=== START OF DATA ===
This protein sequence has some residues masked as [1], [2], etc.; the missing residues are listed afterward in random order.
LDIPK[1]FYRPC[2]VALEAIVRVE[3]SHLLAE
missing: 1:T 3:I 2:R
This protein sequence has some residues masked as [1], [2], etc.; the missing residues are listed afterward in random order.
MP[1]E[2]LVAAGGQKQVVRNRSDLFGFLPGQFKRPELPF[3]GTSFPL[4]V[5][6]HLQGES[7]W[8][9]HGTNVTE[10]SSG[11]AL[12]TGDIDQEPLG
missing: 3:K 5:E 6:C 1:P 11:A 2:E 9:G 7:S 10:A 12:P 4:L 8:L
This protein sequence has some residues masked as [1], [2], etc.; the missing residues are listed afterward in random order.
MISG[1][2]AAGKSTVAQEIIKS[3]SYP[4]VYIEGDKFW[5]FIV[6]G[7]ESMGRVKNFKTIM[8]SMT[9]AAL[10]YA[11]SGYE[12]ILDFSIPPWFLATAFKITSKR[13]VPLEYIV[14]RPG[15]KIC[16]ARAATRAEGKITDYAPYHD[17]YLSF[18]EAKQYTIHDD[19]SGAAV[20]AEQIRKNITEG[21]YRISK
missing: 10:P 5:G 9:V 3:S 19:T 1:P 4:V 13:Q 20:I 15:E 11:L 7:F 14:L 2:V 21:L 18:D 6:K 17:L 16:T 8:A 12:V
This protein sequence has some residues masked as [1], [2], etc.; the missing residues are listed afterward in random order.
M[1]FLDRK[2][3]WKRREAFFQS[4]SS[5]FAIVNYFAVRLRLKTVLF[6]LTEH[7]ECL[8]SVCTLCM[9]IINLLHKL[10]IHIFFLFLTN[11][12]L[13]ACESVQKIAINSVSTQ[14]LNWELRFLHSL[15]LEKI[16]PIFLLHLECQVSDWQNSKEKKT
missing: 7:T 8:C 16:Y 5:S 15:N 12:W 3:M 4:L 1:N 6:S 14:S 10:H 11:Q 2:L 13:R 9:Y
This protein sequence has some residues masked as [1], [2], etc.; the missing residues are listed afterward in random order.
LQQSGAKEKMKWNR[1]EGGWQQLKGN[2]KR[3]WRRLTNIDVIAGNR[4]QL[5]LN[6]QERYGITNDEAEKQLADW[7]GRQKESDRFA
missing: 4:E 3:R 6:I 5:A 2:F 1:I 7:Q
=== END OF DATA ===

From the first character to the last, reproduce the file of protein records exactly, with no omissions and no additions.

This protein sequence has some residues masked as [1], [2], etc.; the missing residues are listed afterward in random order.
LDIPK[1]FYRPC[2]VALEAIVRVE[3]SHLLAE
missing: 1:T 3:I 2:R
This protein sequence has some residues masked as [1], [2], etc.; the missing residues are listed afterward in random order.
MP[1]E[2]LVAAGGQKQVVRNRSDLFGFLPGQFKRPELPF[3]GTSFPL[4]V[5][6]HLQGES[7]W[8][9]HGTNVTE[10]SSG[11]AL[12]TGDIDQEPLG
missing: 3:K 5:E 6:C 1:P 11:A 2:E 9:G 7:S 10:A 12:P 4:L 8:L
This protein sequence has some residues masked as [1], [2], etc.; the missing residues are listed afterward in random order.
MISG[1][2]AAGKSTVAQEIIKS[3]SYP[4]VYIEGDKFW[5]FIV[6]G[7]ESMGRVKNFKTIM[8]SMT[9]AAL[10]YA[11]SGYE[12]ILDFSIPPWFLATAFKITSKR[13]VPLEYIV[14]RPG[15]KIC[16]ARAATRAEGKITDYAPYHD[17]YLSF[18]EAKQYTIHDD[19]SGAAV[20]AEQIRKNITEG[21]YRISK
missing: 10:P 5:G 9:V 3:S 19:T 1:P 4:V 13:Q 20:I 15:E 11:L 7:F 14:L 2:V 21:L 18:D 6:K 17:L 16:T 8:A 12:V
This protein sequence has some residues masked as [1], [2], etc.; the missing residues are listed afterward in random order.
M[1]FLDRK[2][3]WKRREAFFQS[4]SS[5]FAIVNYFAVRLRLKTVLF[6]LTEH[7]ECL[8]SVCTLCM[9]IINLLHKL[10]IHIFFLFLTN[11][12]L[13]ACESVQKIAINSVSTQ[14]LNWELRFLHSL[15]LEKI[16]PIFLLHLECQVSDWQNSKEKKT
missing: 7:T 8:C 16:Y 5:S 15:N 12:W 3:M 4:L 1:N 6:S 14:S 10:H 11:Q 2:L 13:R 9:Y
This protein sequence has some residues masked as [1], [2], etc.; the missing residues are listed afterward in random order.
LQQSGAKEKMKWNR[1]EGGWQQLKGN[2]KR[3]WRRLTNIDVIAGNR[4]QL[5]LN[6]QERYGITNDEAEKQLADW[7]GRQKESDRFA
missing: 4:E 3:R 6:I 5:A 2:F 1:I 7:Q